Salesians Called Upon to Confront “Mediocrity and Bourgeois Lifestyle”

Source: FSSPX News


The 26th Chapter General of the Salesian Congregation opened at the Salesianum, in Rome, on March 3. Two hundred thirty-three participants from all over the world are meeting around the theme Returning to the charismatic identity and the apostolic passion of Don Bosco, in order to “best respond to the need of young people today, maintaining the fidelity and the vivacity of the charism of Don Bosco expressed in the motto ‘Da mihi animas cetera tolle’ (Give me souls, and keep the rest),” according to the Congregation’s website.

As a rule, the Chapter General is convoked every six years by the Rector Major of the Salesian Congregation. Attending the General Chapter are 111 delegates, the Rectors Major emeriti, the members of the general Council, the secretary general, the procurator general, the moderator of the chapter, the superiors of the provinces and vice provinces. To these are added 11 observers invited by the Rector Major.

On this occasion, Benedict XVI sent a letter to Fr. Pascual Chavez Villanueva, the Rector Major.

The pope expressed the wish that “evangelization be the principal and priority frontier” in their mission. This latter means “multiform commitments, urgent challenges and vast fields of action.” For the Holy Father, “"in pluri-religious settings and in secularized ones, it is necessary to find new ways to make the figure of Jesus known, especially to the young, so they may become aware of his perennial attraction.”

“Without education, there is no deep and lasting evangelization, no growth, nor maturity.” In the pope’s eyes, “young people nurture deep desires for a life filled with authentic love, and constructive liberty. But often their expectations are unfortunately deceived and they do not manage to achieve them.” Consequently, “it is important to help young people to turn their interior resources to account as dynamism and positive desire; to bring them into contact with ideas rich in humanity and evangelical values; to encourage them to become active members of society through work and participation in the common good.”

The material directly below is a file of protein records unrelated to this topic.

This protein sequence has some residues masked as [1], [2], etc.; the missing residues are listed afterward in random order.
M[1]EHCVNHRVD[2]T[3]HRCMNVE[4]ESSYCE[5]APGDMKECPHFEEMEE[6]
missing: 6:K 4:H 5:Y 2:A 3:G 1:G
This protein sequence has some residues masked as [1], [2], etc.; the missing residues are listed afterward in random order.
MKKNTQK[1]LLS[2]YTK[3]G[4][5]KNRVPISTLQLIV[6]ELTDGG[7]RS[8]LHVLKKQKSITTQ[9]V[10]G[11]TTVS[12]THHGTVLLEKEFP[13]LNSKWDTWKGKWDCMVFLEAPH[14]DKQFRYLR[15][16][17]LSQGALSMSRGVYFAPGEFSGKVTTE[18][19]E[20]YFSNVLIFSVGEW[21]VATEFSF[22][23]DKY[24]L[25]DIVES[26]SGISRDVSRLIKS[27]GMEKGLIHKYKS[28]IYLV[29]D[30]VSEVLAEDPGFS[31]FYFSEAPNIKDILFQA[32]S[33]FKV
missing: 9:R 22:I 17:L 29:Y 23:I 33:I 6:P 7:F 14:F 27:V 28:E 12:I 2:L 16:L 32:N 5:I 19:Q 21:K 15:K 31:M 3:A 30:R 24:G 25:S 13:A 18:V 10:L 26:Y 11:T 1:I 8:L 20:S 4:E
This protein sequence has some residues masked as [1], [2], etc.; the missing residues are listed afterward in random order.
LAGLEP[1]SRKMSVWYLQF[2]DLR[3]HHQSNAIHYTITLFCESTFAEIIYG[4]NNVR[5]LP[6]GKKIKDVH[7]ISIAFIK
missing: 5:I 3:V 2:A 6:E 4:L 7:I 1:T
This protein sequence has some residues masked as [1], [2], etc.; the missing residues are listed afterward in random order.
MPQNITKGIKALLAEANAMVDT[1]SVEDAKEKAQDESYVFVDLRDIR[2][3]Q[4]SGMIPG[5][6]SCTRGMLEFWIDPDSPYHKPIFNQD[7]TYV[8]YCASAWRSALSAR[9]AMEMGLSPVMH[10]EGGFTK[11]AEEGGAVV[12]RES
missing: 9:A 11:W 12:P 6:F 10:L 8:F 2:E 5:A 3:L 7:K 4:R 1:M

And Benedict XVI recalled the Letter on the Urgent Task of Education, which he had recently addressed to the faithful of Rome.

“We must propose to the young the charm of consecrated life… The young are sensitive to offers of demanding commitments, but they need witnesses and guides who know how to accompany them in discovering and accepting such a gift.”

“In our time of fragmentation and fragility, it is necessary to overcome the dispersive effects of activism and to cultivate the unity of spiritual life by acquiring a profound mysticism and a solid asceticism,” the sovereign pontiff added. “Daily Lectio divina and Eucharist are the light and strength of the spiritual life of a Salesian consecrated soul.”

The pope invited the Salesians to “lead a simple, poor, sober, essential and austere life.” Benedict XVI told them that this lifestyle will help them “to strengthen their vocations in the faces of dangers of mediocrity and bourgeois life, and it will bring them closer to the needy and the outcasts.”

The Congregation of Saint Francis de Sales, better known under the name of Salesians, was founded, in 1854, in Turin (Italy) by St. John Bosco who is also the co-founder of the female Congregation of the Daughters of Mary Auxiliatrix, the Salesian Sisters.

The vocation of the Salesians is to educate the youth, in particular the poor. There are today 15,700 Salesians present in 129 countries, and divided in 96 provinces and quasi-provinces. Cardinal Tarcisio Bertone, the Secretary of State of the Holy See is a Salesian. (Sources: Apic/Imedia/ Vatican)